Celebrating International Women's Day with an interview with our very own Emily Grant
According to recruiters Randstad, the number of women in senior roles within the construction industry leapt from 6% in 2005 to 16% in 2016, with a growing number of women entering professional roles such as architecture, surveying and construction management. Randstad predicts that women will make up one quarter of all workers in UK construction by 2020 and play an important part in closing the current skills gap.
To celebrate women in construction on International Women’s Day, we caught up with our very own Emily Grant, Senior Regional Manager for Environet’s Southern region, to ask her about her experiences.
Emily, how did you come to work in the construction industry?
My degree was in Environmental Sciences and I’d say the male/female split on my course was around 50/50, but I’m definitely in a minority working in a hands-on role within construction. I began my career working in the asbestos industry, managing a team of 18, before joining Environet in 2015.
What does your role entail?
I’m responsible for all the business activity in the southern region which is vast, stretching from our Head Office near Guildford south to Penzance, including Surrey, Oxfordshire and Gloucestershire. I manage sales, operations, client relationships and do a lot of networking. I don’t wear a suit to work, I’m usually in site clothes, boots and a hard hat and I’m not afraid to muck in and get my hands dirty in order to get a job finished!
What has been your experience of being in the minority in your role?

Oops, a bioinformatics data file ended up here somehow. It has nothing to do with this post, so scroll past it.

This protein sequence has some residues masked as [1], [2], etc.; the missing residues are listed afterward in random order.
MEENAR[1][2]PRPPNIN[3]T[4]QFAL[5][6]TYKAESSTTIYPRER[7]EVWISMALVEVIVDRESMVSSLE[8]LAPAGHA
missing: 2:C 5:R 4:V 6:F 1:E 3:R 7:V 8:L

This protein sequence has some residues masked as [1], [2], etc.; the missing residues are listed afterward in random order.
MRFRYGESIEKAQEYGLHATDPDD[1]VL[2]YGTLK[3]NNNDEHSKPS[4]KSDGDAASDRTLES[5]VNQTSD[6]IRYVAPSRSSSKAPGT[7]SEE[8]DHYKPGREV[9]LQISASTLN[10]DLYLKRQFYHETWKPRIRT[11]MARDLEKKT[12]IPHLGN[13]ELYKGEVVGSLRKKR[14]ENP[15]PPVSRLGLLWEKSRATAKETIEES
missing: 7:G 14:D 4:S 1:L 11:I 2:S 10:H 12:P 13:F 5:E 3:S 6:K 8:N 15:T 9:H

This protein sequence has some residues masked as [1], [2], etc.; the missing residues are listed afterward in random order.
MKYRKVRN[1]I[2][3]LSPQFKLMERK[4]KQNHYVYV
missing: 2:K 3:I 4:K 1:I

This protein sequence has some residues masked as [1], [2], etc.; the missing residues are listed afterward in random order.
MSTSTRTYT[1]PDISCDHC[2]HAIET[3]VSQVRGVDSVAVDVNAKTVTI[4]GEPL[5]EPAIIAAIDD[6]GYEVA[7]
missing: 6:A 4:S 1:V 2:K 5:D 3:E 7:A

There have been occasions in the past where I’ve sensed an expectation that I don’t know what I’m talking about, and where I’ve had to work harder to earn respect than my male colleagues. But I’m happy to say things have changed a great deal just in the last five years, partly because women have become bolder at calling out sexism in the workplace and perpetrators are unlikely to get away with it so easily. But there’s also been a big shift away from the ‘old boys’ club’. Networking has come off the golf course into the conference room, it’s much more professional and women are playing a huge role in that. Particularly in the south west where it’s all about who you know!
Have any legislative changes had an impact on women in the workplace?
Absolutely. Flexible working legislation for parents and carers has had a huge impact because it has helped level the playing field. Yes, women have the right to ask to work flexibly in order to balance their careers with a role as parent or carer, but so do men and that’s what has made the difference. Increasingly men are seeking to balance careers with home life, sharing parental leave after a baby is born and doing their share of school or nursery picks up, so the pressure is off women to shoulder the burden alone. Myself and most of the people I know either split responsibilities at home with their partners 50/50, or they have made a decision for one person to be the main carer purely based on whose earnings are higher.
What advice would you give women thinking about a career in construction?
I’d say to anyone, male or female, that if you’re passionate about something, you should pursue it! There is a lot of support now for women working in construction, including networking groups such as ‘Women in Property’ and ‘Women in Construction’, which I’m a part of. Big companies are being very proactive now in recruiting more women, as they recognise that they bring an important balance to the workforce that benefits the entire organisation. I think now is a great time for women to begin a career in construction.